Creating x509 certificates

In this guide we will be using easyrsa 2.0 (which should come with OpenVPN, and already be on your VyOS installation) to generate our certificates. This part can be skipped if you are generating your certificates through some other means.

It will be assumed that all certificates/keys are stored in the /config/auth/keys folder. If you are using your own CA, you can generate csr's using the following command (stored in the /config/auth folder by default), and then sign it with your CA.

generate vpn x509 key-pair <CERTIFICATE>

Setting up

First we will need to copy the easyrsa folder over to our /config/auth folder, as all files here persist during updates.

cp -r /usr/share/doc/openvpn/examples/easy-rsa/2.0/* /config/auth/
cd /config/auth/

Now we need to set up the environment. We do this by "sourcing" the provided vars file, which contains default values used for the creation of certificates. This file can be edited if you wish to change default values before "sourcing" it. The clean-all script removes all previous keys, providing a new environment to create certificates in.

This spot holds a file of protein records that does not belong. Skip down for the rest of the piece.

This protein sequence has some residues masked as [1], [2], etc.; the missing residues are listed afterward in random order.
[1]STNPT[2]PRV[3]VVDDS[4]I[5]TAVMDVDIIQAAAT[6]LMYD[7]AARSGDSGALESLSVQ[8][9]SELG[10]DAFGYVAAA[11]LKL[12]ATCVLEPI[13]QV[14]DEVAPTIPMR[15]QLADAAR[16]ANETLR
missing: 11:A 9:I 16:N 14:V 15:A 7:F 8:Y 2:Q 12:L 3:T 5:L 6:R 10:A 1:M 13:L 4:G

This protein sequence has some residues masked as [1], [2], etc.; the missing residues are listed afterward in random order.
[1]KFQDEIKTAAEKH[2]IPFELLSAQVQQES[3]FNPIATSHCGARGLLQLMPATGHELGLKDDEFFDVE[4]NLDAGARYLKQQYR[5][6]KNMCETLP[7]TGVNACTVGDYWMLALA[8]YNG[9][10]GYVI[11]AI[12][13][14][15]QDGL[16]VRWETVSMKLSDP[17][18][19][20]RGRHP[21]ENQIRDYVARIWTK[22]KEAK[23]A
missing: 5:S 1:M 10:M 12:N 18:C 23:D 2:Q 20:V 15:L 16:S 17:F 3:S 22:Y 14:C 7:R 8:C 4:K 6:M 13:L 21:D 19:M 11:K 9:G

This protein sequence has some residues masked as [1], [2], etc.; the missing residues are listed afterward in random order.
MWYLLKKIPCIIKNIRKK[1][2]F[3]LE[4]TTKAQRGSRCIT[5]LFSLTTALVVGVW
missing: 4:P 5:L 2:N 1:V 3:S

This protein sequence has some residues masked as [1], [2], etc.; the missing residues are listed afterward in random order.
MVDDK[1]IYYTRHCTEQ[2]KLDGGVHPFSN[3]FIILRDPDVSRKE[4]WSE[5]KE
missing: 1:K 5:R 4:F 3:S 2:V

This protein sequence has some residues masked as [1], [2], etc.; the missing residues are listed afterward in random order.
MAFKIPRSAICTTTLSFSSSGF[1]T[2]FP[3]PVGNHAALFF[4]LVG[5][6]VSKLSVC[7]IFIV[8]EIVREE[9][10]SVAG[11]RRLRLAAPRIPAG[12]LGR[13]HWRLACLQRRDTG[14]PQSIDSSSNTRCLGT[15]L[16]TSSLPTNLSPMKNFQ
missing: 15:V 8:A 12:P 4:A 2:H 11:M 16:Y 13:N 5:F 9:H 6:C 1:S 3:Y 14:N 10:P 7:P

source vars

Building the CA

First we will build our ca. Necessary details can be entered during creation (otherwise if left blank they will be taken from the default values provided in the vars file).


Building certificates

Certificates can be built with the following command.

./build-key <CERTIFICATE>

If you wish to build it with a password, use the following command.

./build-key-pass <CERTIFICATE>

If you skip signing the certificate, you will just need to run an extra command to sign it.

./sign-req <CERTIFICATE>

In some cases (for OpenVPN), certificates for servers need to be built with the following command. This designates the certificate as a server-only certificate by setting nsCertType=server. It will be mentioned when this needs to be used.

./build-key-server <CERTIFICATE>

Building the DH parameters

Next, the DH file need to be built. Note that this is not always required.


Revoking certificates

A certificate can be revoked with a simple command. This will either generate a new crl.pem file if none exists in the keys directory, or add to it. This file then needs to be specified in the configuration for it to be used. It is common to generate a dummy certificate and immediately revoke it, to create a "blank" crl.pem file for use.

./revoke-full <CERTIFICATE>

something something

openssl pkcs12 -export -out certificate.pfx -inkey privateKey.key -in certificate.crt -certfile more.crt